In 2006, the Department of Finance published a plan called Advantage Canada that committed to "enhancing the overall fairness and neutrality of the tax system" — which means that reducing tax breaks to favoured sectors should be part of the government's tax policy even without the G20 commitment.The report's methodology compared the tax treatment of the oil and gas sector to a "neutral" tax system, meaning a system that does not favour one industry type over another.
Since Amy's report was published, there has been some progress — albeit at a very slow pace. In Budget 2007, the government committed to phase out the "accelerated capital cost allowance" for the oilsands by 2016, starting in 2011. The government has also ended two other tax advantages, "earned depletion" and "resource allowance" subsidies. A specific subsidy for Syncrude ended in 2003.
On the other hand, the federal government has reduced the overall tax rate for the oil and gas sector relative to its 2001-02 level. (In 2002, the higher tax rate that the sector paid was equivalent to a debit of $92 million relative to a neutral tax system.)
Several of the subsidies to the fossil fuel sector noted in Pembina's 2005 report continue unchanged, including the:
- Canadian Exploration Expense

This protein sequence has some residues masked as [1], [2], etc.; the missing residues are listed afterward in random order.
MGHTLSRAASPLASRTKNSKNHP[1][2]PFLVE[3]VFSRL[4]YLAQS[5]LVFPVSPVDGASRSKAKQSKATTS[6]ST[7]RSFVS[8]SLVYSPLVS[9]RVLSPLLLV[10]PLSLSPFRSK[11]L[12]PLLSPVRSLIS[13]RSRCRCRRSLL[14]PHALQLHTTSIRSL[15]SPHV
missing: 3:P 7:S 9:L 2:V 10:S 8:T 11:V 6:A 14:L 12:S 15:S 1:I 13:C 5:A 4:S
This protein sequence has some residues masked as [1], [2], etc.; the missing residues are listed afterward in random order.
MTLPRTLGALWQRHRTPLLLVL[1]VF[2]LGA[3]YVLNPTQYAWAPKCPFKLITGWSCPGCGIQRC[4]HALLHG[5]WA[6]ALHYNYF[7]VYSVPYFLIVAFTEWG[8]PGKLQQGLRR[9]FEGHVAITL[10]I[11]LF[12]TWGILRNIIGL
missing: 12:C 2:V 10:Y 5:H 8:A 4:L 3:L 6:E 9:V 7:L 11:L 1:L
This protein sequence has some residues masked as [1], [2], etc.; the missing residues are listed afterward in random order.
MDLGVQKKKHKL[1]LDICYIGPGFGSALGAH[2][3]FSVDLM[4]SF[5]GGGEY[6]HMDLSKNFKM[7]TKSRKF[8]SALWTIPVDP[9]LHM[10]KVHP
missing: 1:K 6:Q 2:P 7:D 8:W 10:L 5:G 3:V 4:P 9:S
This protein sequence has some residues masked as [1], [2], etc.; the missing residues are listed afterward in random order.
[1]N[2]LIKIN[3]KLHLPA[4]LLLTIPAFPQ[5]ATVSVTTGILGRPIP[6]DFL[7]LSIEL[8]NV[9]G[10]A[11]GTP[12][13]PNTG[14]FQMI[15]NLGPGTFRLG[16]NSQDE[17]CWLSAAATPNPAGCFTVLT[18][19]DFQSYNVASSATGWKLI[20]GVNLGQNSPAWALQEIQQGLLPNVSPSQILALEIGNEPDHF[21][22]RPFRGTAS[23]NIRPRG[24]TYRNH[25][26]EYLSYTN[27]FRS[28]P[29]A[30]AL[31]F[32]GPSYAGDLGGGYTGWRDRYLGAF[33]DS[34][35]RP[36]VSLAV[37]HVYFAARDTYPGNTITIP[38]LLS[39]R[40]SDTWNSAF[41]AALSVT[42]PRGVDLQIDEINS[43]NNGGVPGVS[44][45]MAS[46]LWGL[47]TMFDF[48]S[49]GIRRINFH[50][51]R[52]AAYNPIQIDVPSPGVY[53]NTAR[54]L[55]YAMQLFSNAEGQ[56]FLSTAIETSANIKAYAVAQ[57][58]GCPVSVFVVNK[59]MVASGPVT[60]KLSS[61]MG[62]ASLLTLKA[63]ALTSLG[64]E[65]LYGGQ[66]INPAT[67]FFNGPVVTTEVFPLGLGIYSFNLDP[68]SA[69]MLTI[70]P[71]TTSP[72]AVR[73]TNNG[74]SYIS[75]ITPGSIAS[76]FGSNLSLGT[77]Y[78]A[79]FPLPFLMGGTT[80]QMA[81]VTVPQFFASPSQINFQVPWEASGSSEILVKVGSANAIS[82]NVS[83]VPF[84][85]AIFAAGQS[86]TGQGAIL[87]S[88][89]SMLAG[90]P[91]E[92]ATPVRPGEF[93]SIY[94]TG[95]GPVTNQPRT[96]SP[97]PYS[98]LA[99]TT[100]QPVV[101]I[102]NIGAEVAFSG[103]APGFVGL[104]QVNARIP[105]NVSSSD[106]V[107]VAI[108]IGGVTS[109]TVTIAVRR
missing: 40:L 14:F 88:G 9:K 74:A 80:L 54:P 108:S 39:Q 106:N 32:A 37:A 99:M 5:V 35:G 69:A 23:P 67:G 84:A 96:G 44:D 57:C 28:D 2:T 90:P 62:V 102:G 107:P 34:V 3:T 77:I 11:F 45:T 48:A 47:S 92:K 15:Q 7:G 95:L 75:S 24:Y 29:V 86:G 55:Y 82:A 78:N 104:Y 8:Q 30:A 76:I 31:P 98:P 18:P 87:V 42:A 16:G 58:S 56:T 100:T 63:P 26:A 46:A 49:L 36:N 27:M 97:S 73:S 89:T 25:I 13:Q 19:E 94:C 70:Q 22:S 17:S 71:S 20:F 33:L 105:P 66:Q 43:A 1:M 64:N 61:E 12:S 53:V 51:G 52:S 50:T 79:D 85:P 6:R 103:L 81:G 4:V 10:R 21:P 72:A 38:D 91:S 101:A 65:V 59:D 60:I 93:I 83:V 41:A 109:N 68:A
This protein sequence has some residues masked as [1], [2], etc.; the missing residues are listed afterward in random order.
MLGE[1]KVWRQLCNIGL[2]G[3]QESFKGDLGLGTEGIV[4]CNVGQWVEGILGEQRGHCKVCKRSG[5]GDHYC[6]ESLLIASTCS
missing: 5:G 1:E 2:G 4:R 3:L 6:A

- Canadian Development Expense
- Canadian Oil and Gas Property Expense
- Atlantic Investment Tax Credit and
- Scientific Research and Experimental Development Tax Credit.
In 2002, the value of those subsidies added up to about $1.1 billion.
And Canada's oil and gas sector has been growing significantly. The subsector that includes refining has seen revenue growth of about 15 per cent per year (1998-2007), while the total value-added (GDP) of the mining, quarrying and oil and gas extraction sector has grown from $50 billion in 1999 to over $55 billion in 2007 ($2002).
As a ballpark figure, then, we estimate that the current federal tax subsidies to the oil and gas sector are now in the range of $2 billion a year.
Of course, that's just an estimate. We would love to be able to refine it by seeing the federal government's own estimates of the tax subsidies it provides to oil and gas — something that we would expect them to publish as part of the "implementation strategies and timeframes" that their G20 commitment requires.
We believe that living up to our commitment is the right thing to do, both for economic and environmental reasons. And thanks to today's media reports, we now know that very senior officials inside the federal government have made a persuasive case that Canada needs to end its tax breaks to fossil fuel companies.
The leaders of the G20 will assemble in Toronto on June 26, and the G20's finance ministers will meet in South Korea next week in prepare for that summit. This leaves Minister Flaherty and Prime Minister Harper just over four weeks to show that they're paying attention to their own experts and prepared to lead.
 Specifically, this means the same general tax rate is applied to all activities, operating costs are fully deductible in the year incurred, there are no incentives, preferential tax rates or exemptions from tax, and deductions for all capital assets are depreciated in a consistent manner.